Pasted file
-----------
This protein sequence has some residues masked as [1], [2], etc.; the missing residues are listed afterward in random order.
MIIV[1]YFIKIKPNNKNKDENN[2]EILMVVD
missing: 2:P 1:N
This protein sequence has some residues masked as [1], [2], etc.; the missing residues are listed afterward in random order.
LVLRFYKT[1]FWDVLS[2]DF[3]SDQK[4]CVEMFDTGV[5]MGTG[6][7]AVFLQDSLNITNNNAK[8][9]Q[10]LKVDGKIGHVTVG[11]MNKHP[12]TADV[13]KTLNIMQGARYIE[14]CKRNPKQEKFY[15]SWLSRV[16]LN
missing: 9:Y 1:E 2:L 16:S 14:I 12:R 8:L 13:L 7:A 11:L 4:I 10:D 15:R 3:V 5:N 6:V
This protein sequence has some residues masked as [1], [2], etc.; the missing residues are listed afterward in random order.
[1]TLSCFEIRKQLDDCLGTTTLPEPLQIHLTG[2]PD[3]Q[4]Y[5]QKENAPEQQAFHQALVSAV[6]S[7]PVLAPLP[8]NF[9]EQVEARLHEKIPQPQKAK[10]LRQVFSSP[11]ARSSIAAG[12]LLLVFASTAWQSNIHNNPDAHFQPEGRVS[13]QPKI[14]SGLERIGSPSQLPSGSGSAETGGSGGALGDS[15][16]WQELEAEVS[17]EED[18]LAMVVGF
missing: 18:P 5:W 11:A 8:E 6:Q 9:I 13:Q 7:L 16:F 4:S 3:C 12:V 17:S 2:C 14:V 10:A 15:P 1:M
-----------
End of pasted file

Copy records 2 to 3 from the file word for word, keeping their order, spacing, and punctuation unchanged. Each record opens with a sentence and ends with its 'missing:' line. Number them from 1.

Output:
This protein sequence has some residues masked as [1], [2], etc.; the missing residues are listed afterward in random order.
LVLRFYKT[1]FWDVLS[2]DF[3]SDQK[4]CVEMFDTGV[5]MGTG[6][7]AVFLQDSLNITNNNAK[8][9]Q[10]LKVDGKIGHVTVG[11]MNKHP[12]TADV[13]KTLNIMQGARYIE[14]CKRNPKQEKFY[15]SWLSRV[16]LN
missing: 9:Y 1:E 2:L 16:S 14:I 12:R 8:L 13:L 7:A 11:L 4:I 10:D 15:R 3:V 5:N 6:V
This protein sequence has some residues masked as [1], [2], etc.; the missing residues are listed afterward in random order.
[1]TLSCFEIRKQLDDCLGTTTLPEPLQIHLTG[2]PD[3]Q[4]Y[5]QKENAPEQQAFHQALVSAV[6]S[7]PVLAPLP[8]NF[9]EQVEARLHEKIPQPQKAK[10]LRQVFSSP[11]ARSSIAAG[12]LLLVFASTAWQSNIHNNPDAHFQPEGRVS[13]QPKI[14]SGLERIGSPSQLPSGSGSAETGGSGGALGDS[15][16]WQELEAEVS[17]EED[18]LAMVVGF
missing: 18:P 5:W 11:A 8:E 6:Q 9:I 13:Q 7:L 16:F 4:S 3:C 12:V 17:S 2:C 14:V 10:A 15:P 1:M